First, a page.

Just two weeks after Hurricane Irma struck Puerto Rico with a glancing blow that killed nine people and left 1 million without power, Hurricane Maria steamrolled the U.S. territory on Sept. 20, leaving 48 dead and severely damaging the island's electric grid and transportation network.

Florida Hospital in Orlando, Fla., wasted no time dispatching emergency medicine physicians to aid Puerto Rico and its 3.4 million U.S. citizens. The doctors’ travel was subsidized by the Florida Hospital Foundation, which also collected donations for Puerto Rico relief efforts and arranged for a squadron of private airplanes to shuttle people and supplies from Orlando to San Juan.

Florida Hospital has plenty of experience running overseas medical relief efforts, says Daryl Tol, president and CEO of the hospital and the Central Florida region of Adventist Health System.

“We have a full-time team called a Global Missions Team, and we actually have footprints in countries all over the world where we support health care needs for long periods of time,” says Tol. “We have been on the ground in Haiti ever since the 2010 earthquake.”

Florida Hospital even persuaded its vendors to help Puerto Rico, resulting in a donation of four desperately needed ultrasound machines that were flown to the island. Many Florida Hospital doctors were also eager to pitch in. “We do have a large number of physicians who know Puerto Rico well, or have lived there,” Tol explains. “Many of our staff are from Puerto Rico.”

The chief resident in Florida Hospital’s emergency department, Julian Trivino, D.O., and three of his colleagues spent several weeks in Aguadilla, a town of 60,000 on Puerto Rico’s northwestern tip. “Florida Hospital Foundation provided us with the financial backing to get a hotel there and rent a vehicle, and distribute medications we brought that the foundation provided,” Trivino says. The focus of his team was Hospital Buen Samaritano (Good Samaritan Hospital), a 150-bed general medical and surgical facility with a 30-bed emergency department.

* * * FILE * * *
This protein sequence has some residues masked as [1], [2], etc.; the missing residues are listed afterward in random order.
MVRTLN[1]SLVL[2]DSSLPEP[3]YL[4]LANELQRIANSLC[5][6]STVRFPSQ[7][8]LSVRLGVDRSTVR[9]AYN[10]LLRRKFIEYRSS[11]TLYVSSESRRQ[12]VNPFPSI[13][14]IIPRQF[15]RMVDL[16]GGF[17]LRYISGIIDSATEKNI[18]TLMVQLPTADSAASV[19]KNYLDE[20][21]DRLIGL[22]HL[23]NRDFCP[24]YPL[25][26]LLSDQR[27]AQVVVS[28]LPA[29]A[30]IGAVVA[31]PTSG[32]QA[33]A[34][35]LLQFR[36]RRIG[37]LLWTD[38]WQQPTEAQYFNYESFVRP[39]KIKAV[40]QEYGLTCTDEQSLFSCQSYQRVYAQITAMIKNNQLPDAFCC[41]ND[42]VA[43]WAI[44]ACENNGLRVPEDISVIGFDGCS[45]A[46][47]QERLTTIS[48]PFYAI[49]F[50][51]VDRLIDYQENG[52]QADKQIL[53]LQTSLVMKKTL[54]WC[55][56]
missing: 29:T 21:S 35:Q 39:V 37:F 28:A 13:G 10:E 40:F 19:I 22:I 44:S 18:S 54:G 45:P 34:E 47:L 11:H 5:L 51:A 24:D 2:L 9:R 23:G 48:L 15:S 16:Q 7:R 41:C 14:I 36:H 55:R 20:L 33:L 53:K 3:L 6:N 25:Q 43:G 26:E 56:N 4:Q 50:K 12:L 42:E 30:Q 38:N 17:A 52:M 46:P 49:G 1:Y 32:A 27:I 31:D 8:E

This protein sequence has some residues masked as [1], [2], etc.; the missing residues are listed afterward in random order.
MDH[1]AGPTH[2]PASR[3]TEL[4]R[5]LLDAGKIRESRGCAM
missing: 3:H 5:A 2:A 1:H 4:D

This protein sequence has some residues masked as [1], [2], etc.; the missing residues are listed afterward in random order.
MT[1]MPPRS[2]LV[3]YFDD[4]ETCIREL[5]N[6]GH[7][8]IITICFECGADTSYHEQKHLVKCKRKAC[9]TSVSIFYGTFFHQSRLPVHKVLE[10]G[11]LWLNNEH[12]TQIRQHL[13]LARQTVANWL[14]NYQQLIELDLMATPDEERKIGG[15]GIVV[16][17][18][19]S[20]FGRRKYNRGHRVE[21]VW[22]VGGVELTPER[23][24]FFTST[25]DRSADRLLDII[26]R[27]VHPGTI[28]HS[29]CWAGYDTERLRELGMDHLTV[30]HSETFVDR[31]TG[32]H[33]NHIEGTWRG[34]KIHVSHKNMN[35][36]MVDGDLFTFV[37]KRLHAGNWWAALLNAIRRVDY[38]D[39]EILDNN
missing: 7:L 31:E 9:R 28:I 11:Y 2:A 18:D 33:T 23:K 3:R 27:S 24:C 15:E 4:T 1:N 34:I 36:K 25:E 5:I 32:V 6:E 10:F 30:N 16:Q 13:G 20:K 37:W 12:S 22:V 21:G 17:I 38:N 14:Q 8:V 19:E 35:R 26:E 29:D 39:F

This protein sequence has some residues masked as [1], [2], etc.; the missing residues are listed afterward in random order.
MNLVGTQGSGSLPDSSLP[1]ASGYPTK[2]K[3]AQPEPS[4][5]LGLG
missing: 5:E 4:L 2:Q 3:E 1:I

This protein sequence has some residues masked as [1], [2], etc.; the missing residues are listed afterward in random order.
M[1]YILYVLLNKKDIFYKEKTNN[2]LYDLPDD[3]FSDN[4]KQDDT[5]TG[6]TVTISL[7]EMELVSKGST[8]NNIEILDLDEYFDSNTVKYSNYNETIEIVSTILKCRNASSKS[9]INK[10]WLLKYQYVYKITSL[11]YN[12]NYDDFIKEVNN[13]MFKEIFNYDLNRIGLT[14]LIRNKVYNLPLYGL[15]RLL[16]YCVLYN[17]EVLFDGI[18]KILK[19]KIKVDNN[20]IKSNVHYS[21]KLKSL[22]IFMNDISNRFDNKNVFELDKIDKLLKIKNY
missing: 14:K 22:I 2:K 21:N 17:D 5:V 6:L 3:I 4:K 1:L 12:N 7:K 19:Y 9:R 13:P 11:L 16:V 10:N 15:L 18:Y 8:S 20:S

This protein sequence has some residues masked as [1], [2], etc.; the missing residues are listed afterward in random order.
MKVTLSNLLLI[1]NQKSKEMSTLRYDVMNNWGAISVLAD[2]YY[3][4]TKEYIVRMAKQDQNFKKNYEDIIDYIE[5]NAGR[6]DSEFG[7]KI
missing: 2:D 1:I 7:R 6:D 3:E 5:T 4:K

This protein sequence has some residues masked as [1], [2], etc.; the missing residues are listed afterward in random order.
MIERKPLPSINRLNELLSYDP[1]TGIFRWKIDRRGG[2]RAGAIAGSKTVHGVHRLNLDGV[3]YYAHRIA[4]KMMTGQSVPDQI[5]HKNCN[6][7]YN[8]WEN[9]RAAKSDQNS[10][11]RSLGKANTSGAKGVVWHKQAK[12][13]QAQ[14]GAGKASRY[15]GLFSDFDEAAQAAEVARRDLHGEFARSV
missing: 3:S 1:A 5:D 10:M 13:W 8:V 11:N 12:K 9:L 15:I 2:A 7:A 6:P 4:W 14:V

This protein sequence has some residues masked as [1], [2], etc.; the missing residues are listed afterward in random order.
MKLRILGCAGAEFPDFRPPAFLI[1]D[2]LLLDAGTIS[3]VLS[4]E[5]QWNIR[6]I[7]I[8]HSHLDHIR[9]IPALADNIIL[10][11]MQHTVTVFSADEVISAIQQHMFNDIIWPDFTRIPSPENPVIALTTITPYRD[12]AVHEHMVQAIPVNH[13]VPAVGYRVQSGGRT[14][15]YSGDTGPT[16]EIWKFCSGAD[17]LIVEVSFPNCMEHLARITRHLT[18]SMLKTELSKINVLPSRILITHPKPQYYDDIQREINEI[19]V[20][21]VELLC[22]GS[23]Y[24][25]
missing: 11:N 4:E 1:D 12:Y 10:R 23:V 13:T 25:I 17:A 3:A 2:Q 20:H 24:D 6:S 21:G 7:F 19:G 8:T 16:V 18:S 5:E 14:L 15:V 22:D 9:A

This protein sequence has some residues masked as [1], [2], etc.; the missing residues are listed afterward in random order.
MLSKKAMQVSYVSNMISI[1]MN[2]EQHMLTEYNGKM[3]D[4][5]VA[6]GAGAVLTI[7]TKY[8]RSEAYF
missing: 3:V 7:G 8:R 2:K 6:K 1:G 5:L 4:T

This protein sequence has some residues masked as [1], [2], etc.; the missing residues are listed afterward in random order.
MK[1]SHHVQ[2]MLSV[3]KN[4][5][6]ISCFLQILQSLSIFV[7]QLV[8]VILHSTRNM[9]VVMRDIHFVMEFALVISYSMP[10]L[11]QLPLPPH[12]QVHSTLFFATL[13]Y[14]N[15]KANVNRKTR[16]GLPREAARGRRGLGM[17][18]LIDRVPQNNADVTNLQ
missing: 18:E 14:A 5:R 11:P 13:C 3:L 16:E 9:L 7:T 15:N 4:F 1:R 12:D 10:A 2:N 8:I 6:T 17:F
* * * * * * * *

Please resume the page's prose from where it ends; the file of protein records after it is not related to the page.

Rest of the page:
“We found this hospital on the brink of closing. They were running out of diesel to run their generator, they were out of potable water, and the temperature inside was between 91 and 99 (degrees),” recalls Trivino. “Physicians were overworked, and most of them didn’t have water or power at home. Everybody’s morale was at rock bottom.”

Trivino treated a steady stream of patients who had run out of medicines for chronic ailments such as diabetes, and also saw numerous machete injuries sustained by individuals clearing hurricane debris. “It’s very rewarding to know that as physicians we work for a company that cares about more than just the bottom line,” Trivino says.

Tol notes that Florida Hospital is also delivering health care in Peru, Ethiopia and the Philippines. Assisting Puerto Rico “is part of our DNA, it’s part of how our organization extends our mission,” he says. “It’s not just a short-term reaction to a short-term event.”